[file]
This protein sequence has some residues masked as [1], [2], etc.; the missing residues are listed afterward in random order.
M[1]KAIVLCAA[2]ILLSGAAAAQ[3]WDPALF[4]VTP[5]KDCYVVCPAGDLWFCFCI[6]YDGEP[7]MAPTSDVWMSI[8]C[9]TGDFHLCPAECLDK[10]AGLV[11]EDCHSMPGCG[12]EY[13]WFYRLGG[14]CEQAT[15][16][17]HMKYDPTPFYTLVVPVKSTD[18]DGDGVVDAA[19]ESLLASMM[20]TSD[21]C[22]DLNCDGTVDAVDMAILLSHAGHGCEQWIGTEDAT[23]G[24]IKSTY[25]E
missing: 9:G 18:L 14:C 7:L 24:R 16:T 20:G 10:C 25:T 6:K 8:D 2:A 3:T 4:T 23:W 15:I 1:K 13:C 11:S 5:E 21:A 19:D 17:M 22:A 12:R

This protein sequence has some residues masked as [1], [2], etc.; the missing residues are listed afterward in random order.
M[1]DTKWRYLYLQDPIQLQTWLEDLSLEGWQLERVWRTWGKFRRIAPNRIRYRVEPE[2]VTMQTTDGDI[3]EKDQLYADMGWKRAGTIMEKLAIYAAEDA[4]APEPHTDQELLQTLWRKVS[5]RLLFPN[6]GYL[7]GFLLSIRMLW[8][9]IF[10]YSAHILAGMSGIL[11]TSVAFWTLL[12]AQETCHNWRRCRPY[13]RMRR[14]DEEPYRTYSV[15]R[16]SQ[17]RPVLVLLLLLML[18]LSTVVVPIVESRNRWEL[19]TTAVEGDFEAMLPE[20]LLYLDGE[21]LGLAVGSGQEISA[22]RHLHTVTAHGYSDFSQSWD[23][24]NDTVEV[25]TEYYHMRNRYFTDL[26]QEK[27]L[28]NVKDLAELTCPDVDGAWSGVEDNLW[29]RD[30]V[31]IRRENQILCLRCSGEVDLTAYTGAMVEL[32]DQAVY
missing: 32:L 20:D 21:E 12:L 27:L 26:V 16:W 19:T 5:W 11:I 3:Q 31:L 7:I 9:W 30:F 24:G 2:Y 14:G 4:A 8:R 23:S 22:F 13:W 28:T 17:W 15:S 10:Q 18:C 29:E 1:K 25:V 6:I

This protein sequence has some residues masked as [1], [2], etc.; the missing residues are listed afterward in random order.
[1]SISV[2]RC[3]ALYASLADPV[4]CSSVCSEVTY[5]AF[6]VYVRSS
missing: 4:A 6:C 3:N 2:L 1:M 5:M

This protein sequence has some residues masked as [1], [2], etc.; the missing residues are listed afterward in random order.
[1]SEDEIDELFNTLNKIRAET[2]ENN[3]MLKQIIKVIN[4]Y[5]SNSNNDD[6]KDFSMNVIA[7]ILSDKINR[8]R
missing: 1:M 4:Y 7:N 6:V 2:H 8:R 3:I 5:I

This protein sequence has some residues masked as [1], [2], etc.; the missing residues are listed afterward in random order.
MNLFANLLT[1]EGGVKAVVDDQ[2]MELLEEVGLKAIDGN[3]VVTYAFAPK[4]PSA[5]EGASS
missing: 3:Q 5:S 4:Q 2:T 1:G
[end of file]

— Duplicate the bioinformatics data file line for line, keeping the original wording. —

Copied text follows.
This protein sequence has some residues masked as [1], [2], etc.; the missing residues are listed afterward in random order.
M[1]KAIVLCAA[2]ILLSGAAAAQ[3]WDPALF[4]VTP[5]KDCYVVCPAGDLWFCFCI[6]YDGEP[7]MAPTSDVWMSI[8]C[9]TGDFHLCPAECLDK[10]AGLV[11]EDCHSMPGCG[12]EY[13]WFYRLGG[14]CEQAT[15][16][17]HMKYDPTPFYTLVVPVKSTD[18]DGDGVVDAA[19]ESLLASMM[20]TSD[21]C[22]DLNCDGTVDAVDMAILLSHAGHGCEQWIGTEDAT[23]G[24]IKSTY[25]E
missing: 9:G 18:L 14:C 7:L 24:R 16:T 20:G 10:C 25:T 6:K 8:D 2:A 3:T 4:T 23:W 15:I 1:K 13:C 11:S 5:E 21:A 19:D 17:M 22:A 12:R

This protein sequence has some residues masked as [1], [2], etc.; the missing residues are listed afterward in random order.
M[1]DTKWRYLYLQDPIQLQTWLEDLSLEGWQLERVWRTWGKFRRIAPNRIRYRVEPE[2]VTMQTTDGDI[3]EKDQLYADMGWKRAGTIMEKLAIYAAEDA[4]APEPHTDQELLQTLWRKVS[5]RLLFPN[6]GYL[7]GFLLSIRMLW[8][9]IF[10]YSAHILAGMSGIL[11]TSVAFWTLL[12]AQETCHNWRRCRPY[13]RMRR[14]DEEPYRTYSV[15]R[16]SQ[17]RPVLVLLLLLML[18]LSTVVVPIVESRNRWEL[19]TTAVEGDFEAMLPE[20]LLYLDGE[21]LGLAVGSGQEISA[22]RHLHTVTAHGYSDFSQSWD[23][24]NDTVEV[25]TEYYHMRNRYFTDL[26]QEK[27]L[28]NVKDLAELTCPDVDGAWSGVEDNLW[29]RD[30]V[31]IRRENQILCLRCSGEVDLTAYTGAMVEL[32]DQAVY
missing: 32:L 20:D 21:E 12:L 27:L 26:V 16:W 19:T 5:W 11:I 3:Q 31:L 7:I 9:W 30:F 24:G 2:Y 14:G 4:A 8:R 23:S 22:F 13:W 28:T 17:W 15:S 10:Q 18:C 29:E 1:K 25:V 6:I

This protein sequence has some residues masked as [1], [2], etc.; the missing residues are listed afterward in random order.
[1]SISV[2]RC[3]ALYASLADPV[4]CSSVCSEVTY[5]AF[6]VYVRSS
missing: 4:A 6:C 3:N 2:L 1:M 5:M

This protein sequence has some residues masked as [1], [2], etc.; the missing residues are listed afterward in random order.
[1]SEDEIDELFNTLNKIRAET[2]ENN[3]MLKQIIKVIN[4]Y[5]SNSNNDD[6]KDFSMNVIA[7]ILSDKINR[8]R
missing: 1:M 4:Y 7:N 6:V 2:H 8:R 3:I 5:I

This protein sequence has some residues masked as [1], [2], etc.; the missing residues are listed afterward in random order.
MNLFANLLT[1]EGGVKAVVDDQ[2]MELLEEVGLKAIDGN[3]VVTYAFAPK[4]PSA[5]EGASS
missing: 3:Q 5:S 4:Q 2:T 1:G